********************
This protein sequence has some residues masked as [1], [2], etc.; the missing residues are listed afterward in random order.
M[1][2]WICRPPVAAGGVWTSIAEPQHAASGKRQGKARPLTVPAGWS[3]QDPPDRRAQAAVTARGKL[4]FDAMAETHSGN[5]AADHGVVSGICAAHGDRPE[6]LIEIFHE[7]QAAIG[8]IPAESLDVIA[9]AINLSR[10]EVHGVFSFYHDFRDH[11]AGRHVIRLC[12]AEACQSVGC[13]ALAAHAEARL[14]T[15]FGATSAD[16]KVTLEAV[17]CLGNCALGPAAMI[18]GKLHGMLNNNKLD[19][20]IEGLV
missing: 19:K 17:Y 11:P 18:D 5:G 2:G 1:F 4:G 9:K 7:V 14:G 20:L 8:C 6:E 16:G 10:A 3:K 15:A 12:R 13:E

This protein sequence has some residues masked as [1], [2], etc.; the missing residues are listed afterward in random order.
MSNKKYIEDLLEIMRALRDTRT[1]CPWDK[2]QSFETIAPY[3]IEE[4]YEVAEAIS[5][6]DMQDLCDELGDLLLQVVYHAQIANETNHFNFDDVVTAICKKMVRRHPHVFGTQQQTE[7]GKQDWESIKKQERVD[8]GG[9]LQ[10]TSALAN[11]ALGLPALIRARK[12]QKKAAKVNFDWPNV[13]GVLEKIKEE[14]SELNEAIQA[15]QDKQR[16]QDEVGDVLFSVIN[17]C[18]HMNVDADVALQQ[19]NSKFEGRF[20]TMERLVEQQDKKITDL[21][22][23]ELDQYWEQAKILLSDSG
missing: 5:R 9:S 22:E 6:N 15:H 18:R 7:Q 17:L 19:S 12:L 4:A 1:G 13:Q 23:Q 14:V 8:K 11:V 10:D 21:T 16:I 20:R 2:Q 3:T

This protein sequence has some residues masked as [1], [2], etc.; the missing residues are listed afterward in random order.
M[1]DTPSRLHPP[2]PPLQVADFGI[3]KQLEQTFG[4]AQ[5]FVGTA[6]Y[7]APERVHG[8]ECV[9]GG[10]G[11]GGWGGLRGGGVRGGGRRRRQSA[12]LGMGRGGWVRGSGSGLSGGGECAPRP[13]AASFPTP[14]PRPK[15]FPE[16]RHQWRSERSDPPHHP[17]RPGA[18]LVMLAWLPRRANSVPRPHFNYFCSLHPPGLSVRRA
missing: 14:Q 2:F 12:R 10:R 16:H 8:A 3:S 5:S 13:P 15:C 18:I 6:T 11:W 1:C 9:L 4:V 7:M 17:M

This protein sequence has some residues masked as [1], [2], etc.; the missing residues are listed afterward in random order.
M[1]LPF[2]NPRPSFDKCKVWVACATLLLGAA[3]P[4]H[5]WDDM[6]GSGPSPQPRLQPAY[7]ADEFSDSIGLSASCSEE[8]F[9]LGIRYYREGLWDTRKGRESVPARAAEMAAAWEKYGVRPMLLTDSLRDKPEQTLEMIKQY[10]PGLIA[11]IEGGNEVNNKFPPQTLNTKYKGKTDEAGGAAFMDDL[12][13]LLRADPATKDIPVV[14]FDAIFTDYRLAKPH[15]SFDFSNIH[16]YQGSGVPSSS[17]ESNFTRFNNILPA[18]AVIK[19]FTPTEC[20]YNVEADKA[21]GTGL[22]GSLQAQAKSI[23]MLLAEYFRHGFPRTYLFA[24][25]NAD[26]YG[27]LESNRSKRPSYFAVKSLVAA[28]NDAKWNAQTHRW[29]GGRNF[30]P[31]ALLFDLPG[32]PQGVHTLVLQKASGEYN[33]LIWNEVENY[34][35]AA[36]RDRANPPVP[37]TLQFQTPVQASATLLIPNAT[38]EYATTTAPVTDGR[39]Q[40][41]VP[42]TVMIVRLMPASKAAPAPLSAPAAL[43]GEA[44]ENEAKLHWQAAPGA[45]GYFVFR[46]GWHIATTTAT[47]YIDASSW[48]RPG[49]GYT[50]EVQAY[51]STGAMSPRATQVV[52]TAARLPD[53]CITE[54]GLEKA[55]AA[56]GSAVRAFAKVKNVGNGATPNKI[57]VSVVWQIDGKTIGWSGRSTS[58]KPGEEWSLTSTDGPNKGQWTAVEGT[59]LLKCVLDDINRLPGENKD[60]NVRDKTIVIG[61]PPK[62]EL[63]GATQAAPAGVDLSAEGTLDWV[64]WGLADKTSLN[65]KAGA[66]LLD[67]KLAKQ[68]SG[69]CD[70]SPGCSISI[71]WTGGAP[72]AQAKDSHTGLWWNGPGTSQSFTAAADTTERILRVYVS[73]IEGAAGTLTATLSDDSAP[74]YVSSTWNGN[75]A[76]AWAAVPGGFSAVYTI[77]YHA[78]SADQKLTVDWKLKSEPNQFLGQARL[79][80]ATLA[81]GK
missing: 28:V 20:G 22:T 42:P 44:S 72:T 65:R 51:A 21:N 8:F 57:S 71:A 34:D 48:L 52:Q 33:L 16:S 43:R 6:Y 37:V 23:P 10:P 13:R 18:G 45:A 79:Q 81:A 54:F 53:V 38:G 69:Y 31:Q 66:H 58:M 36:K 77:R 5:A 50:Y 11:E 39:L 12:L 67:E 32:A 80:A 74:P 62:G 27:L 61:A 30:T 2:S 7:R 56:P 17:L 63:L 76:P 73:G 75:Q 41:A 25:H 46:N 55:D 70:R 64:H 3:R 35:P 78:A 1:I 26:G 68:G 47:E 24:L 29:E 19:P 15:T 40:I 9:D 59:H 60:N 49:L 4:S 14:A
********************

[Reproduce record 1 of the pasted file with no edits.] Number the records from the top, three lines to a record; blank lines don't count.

This protein sequence has some residues masked as [1], [2], etc.; the missing residues are listed afterward in random order.
M[1][2]WICRPPVAAGGVWTSIAEPQHAASGKRQGKARPLTVPAGWS[3]QDPPDRRAQAAVTARGKL[4]FDAMAETHSGN[5]AADHGVVSGICAAHGDRPE[6]LIEIFHE[7]QAAIG[8]IPAESLDVIA[9]AINLSR[10]EVHGVFSFYHDFRDH[11]AGRHVIRLC[12]AEACQSVGC[13]ALAAHAEARL[14]T[15]FGATSAD[16]KVTLEAV[17]CLGNCALGPAAMI[18]GKLHGMLNNNKLD[19][20]IEGLV
missing: 19:K 17:Y 11:P 18:D 5:G 2:G 1:F 4:G 9:K 7:V 14:G 20:L 8:C 6:E 16:G 10:A 3:K 15:A 12:R 13:E